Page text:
A dental phobia is fear of a dentist and to dental procedures. Dental anxiety and phobia are extremely common. It has been estimated that 9% to 15% of people avoid seeing the dentist because of anxiety and fear. People often use the words "anxiety" and "phobia" to mean the same thing, but they are different.
"It's going to hurt". It's a natural thought that goes through everyone's mind, right from from kids to the elderly people.
Dental phobia is a more serious condition. It's an intense fear or dread. People with dental phobia aren't merely anxious. They are terrified or panic stricken. People with dental phobia have a higher risk of gum disease and early tooth loss.
Dental phobia can be caused by:
- Observation of other people attending complex dental treatments
- Previous bad experience with dental treatment
- Fear of pain and injections
Tips To Overcome Dental Phobia:
1. Communication skills, Rapport and Trust building: It is important for dental practitioners to have a positive behaviour, attitude and communicative stance. Dental practitioners should establish a direct approach by communicating with the patient in a friendly, calm and non-judgmental manner, using appropriate vocabulary and avoiding negative phases.
Positive eye-contact, friendly facial expressions and positive gestures are essential to achieve an empathetic relationship between the patient and dental practitioner.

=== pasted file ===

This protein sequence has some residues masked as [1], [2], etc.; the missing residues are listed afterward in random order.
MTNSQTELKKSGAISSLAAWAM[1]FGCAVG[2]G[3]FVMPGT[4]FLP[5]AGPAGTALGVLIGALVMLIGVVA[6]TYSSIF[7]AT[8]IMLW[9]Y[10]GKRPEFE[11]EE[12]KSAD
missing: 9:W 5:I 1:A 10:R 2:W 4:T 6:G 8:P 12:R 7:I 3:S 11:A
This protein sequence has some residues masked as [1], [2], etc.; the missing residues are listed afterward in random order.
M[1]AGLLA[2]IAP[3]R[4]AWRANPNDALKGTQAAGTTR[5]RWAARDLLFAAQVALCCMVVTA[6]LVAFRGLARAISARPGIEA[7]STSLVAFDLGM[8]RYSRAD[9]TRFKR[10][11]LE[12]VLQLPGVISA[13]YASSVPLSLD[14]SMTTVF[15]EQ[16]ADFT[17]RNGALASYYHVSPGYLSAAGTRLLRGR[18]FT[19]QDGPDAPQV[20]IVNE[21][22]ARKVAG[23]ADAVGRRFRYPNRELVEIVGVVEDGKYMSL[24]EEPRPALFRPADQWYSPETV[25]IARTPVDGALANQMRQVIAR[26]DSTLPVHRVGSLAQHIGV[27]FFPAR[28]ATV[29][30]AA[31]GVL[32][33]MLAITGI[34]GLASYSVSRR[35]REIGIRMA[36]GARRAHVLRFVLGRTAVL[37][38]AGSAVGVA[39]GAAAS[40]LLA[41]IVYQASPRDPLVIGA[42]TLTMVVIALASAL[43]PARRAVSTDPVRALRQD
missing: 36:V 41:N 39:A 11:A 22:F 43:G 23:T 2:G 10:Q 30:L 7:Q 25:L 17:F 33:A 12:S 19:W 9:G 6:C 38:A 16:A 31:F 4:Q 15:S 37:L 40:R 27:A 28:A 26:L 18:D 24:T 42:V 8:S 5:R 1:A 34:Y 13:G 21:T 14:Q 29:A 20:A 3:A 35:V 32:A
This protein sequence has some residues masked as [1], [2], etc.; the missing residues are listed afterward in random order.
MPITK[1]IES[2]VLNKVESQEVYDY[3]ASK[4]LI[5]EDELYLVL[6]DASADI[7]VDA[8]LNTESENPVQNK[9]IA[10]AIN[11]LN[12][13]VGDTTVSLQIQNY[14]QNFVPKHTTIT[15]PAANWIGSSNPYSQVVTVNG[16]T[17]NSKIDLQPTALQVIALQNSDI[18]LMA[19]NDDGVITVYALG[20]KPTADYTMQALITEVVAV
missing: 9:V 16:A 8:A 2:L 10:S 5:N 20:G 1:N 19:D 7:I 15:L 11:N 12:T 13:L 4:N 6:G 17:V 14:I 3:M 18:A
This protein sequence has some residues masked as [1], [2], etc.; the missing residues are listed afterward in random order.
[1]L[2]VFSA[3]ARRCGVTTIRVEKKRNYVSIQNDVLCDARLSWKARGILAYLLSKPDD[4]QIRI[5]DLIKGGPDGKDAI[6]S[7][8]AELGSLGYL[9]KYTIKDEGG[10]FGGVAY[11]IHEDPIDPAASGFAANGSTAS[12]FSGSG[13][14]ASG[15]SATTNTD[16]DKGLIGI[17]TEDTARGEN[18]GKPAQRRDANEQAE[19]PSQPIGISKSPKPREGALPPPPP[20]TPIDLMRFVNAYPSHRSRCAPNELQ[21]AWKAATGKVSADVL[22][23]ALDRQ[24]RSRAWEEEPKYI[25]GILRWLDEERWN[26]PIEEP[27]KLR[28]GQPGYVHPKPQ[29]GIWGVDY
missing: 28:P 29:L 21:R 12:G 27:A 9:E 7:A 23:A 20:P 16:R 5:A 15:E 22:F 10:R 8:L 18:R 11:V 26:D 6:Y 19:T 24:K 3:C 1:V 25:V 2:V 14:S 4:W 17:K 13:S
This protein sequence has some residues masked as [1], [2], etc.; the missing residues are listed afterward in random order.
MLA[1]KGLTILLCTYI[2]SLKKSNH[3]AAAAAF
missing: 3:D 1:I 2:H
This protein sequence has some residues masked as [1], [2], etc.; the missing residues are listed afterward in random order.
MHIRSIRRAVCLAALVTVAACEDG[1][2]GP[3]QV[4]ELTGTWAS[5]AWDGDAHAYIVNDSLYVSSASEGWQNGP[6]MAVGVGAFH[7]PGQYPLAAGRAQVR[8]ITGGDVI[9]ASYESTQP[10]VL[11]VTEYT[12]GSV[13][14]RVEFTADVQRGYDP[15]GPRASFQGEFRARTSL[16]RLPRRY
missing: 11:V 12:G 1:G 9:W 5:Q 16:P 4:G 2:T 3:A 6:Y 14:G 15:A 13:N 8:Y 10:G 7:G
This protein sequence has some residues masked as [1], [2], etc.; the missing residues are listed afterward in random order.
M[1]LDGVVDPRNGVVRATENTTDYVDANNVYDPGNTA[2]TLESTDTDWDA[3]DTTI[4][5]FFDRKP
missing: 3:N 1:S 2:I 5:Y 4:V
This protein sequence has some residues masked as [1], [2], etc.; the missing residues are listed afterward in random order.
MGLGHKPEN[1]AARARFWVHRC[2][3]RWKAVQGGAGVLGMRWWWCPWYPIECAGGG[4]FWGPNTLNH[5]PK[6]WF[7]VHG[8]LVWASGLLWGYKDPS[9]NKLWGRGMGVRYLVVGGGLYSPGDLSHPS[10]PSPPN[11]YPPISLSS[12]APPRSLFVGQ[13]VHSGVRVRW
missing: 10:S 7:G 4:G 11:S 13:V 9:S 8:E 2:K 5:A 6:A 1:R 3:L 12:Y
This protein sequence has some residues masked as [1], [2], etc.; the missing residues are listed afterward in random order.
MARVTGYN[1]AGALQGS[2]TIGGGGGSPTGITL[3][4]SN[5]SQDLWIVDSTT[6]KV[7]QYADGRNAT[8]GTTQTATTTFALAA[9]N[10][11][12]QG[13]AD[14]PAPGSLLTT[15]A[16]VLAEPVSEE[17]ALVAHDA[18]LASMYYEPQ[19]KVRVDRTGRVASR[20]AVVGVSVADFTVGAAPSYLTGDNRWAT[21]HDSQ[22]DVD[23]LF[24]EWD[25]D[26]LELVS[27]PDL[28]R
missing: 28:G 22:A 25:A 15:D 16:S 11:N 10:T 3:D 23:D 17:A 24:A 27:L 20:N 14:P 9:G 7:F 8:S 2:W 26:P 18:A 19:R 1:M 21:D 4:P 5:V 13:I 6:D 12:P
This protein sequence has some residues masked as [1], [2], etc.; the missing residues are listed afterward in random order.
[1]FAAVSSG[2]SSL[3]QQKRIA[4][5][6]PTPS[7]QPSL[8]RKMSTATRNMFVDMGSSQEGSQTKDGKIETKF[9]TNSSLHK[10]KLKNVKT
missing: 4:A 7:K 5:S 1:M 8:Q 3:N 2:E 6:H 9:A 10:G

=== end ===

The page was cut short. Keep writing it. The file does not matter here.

2. Imagination: Try distracting yourself. Especially think of anything that will help you relax.
3. Education: Sometimes fear of unknown can be a cause to a fear of dentist. Speak with your dentist about what to expect and what is going to be done on your dental visit.
4. Relaxation: Relaxation exercises include controlled breathing. This will help relax your muscles and slow your heartbeat.
5. Distraction - Distraction technique includes listening to music, fiddling with a stress ball, counting to yourself.
5. Conscious Sedation : Sedatives helps the patient to relax and tolerate unpleasant procedures.
Avoiding the dentist may have emotional costs as well. Discolored or damaged teeth can make people self-conscious and insecure. They may smile less or keep their mouths partly closed when they speak. Some people can become so embarrassed about how their teeth look that their personal and professional lives begin to suffer. There is often a serious loss of self-esteem.
Let your dentist know about your fears. You are not alone, and you should not be embarrassed to discuss this phobia with your dentist. Your dentist will help you overcome with this fear so you can get the dental treatment at the earlier stage.